County Offaly coat of arms
Up until May of 2011, the most famous person to come out of meek Co. Offaly was Patrick Kavanagh, but the poet was ceremoniously trumped by U.S. President Barack Obama, who visited his ancestral home, single-handedly put the nearly non-existent village of Moneygall on the map.
Barack Obama having a pint in Moneygall, Co. Offaly, in 2011, Credit: Irelandscontentpool
Being the largest county in the Midlands is about the only superlative title Offaly can claim, aside perhaps from producing Ireland's ugliest Taoiseach, Brian Cowen. The county also has a disproportionate number of bogs, which cover something like 20% of its total area. Among them are the Bog of Allen, Blackwater Bog, Clara Bog and Boora Bog.
Co. Offaly has two main tourist attractions. The first, Clonmacnoise National Monument, is a monastic site founded in the 6th century by St. Ciarán and now home to relics and a wonderful museum full of high Celtic crosses. The other is the Demesne Castle in Birr, a 17th-century fortress that sits on a lovely sculpted garden and houses a historic science centre that traces some of the great and otherwise oddball contributions to Irish science, the pinnacle of which is the Great Telescope, a rather unsettling looking contraption that was once the largest telescope in the world.
Clonmacnoise Graveyard, Co. Offaly, Credit: Irelandscontentpool
Birr Castle, Co. Offaly, Credits: Shutterstock
Birr Telescope, Birr Castle, Co. Offaly, Credits: Irelandscontentpool
Much of Co. Offaly's natural beauty is settled into the Slieve Bloom Mountains, which cross the southeast section of the county along its border with Tipperary. This area is rife with hillwalking, fishing and birding opportunities, while the River Shannon flows down the west side of Offaly, offering boating and angling opportunities.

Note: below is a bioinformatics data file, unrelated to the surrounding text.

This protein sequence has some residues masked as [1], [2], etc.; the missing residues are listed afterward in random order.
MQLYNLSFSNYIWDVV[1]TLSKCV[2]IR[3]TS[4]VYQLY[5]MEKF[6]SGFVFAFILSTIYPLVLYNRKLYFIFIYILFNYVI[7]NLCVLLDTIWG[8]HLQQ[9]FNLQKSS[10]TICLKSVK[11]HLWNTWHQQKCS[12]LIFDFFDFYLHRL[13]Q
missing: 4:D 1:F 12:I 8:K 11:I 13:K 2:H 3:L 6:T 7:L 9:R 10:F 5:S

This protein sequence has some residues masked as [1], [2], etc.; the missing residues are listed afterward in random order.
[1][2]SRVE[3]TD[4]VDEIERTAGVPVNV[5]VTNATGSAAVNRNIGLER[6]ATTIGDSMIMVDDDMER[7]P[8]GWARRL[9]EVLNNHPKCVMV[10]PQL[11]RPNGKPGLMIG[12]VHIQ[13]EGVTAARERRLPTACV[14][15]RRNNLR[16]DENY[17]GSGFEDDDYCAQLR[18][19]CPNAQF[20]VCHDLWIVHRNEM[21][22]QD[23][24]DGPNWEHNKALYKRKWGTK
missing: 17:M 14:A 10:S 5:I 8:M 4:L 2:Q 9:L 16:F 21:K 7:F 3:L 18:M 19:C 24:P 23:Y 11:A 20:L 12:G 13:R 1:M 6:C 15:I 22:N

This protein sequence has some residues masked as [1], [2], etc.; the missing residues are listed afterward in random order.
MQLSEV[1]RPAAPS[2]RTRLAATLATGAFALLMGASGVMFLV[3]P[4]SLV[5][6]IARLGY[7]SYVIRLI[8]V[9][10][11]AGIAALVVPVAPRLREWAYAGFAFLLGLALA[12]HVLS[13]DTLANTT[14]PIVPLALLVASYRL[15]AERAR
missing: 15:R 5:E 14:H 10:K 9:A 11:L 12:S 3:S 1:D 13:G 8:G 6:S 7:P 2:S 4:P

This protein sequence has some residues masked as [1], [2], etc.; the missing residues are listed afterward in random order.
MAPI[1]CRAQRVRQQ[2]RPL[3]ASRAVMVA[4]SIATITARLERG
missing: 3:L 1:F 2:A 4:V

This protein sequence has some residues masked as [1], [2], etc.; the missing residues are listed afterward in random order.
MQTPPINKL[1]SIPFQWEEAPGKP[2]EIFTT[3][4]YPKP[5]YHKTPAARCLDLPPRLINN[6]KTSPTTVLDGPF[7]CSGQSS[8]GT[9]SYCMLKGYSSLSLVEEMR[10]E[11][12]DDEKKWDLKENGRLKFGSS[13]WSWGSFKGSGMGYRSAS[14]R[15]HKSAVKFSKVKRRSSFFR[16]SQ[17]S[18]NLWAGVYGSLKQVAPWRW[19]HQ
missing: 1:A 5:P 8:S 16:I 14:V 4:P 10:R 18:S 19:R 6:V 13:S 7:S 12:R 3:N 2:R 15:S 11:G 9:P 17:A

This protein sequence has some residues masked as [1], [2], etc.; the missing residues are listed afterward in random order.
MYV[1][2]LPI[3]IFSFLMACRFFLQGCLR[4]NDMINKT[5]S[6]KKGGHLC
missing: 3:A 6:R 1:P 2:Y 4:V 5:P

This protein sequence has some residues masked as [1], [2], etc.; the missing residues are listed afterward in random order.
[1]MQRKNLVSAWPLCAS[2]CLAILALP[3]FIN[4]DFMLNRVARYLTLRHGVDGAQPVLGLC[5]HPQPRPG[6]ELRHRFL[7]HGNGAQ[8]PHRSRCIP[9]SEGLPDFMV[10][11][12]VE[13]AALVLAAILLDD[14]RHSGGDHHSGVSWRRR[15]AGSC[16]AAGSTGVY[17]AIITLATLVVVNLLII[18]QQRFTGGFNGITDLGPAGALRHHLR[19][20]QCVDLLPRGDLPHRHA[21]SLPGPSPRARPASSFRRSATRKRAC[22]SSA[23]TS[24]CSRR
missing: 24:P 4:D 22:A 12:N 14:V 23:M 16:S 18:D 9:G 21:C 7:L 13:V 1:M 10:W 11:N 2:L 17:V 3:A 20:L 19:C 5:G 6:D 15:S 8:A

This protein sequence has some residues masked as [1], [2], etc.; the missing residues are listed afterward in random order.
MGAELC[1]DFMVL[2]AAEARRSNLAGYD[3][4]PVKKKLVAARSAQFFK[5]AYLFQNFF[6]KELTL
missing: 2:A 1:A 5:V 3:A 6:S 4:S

Beyond the town of Birr, Offaly's largest city is Tullamore, also its county seat. The town gives its name to a rather low-end Irish whiskey: Tullamore Dew, which was an early pot whiskey commemorated in the Tullamore Dew Heritage Centre here (the distillery was sold and moved to Midleton in Cork in the 60's). Irish Mist, a whiskey-honey-spice liqueur, was also produced here.
Tullamore Dew Visitor Centre, Co. Offaly, Credits: Irelandscontentpool
Our 101 team have been working with local tourism, business, community and Council initiatives to bring you some of the best ways for you to live your connection to Offaly.
I am looking for my Irish ancestry from my grandmothers side who were Irish. My great grandad was John Dempsey and born in the 1840’s. Am I right that the name Dempsey originated in Co. Offaly. I have come to a dead end for more information. The last information I have is that he came to England with his parents to the county of kent when he was around the age of 15.
Patrick Kavanagh was not a native of County Offaly. He was a native of County Monaghan. The River Shannon flows along the border between Offaly and Galway. The town of Banagher has long attracted tourists travelling by boat along Ireland's longest river. Novelist Anthony Trollope resided in Banagher for a period during the 19th century. This posting also fails to mention Leap Castle in Coolderry, close to Offaly's border with Tipperary. This Castle is regarded as Ireland's most haunted, and it has long attracted visitors interested in the paranormal.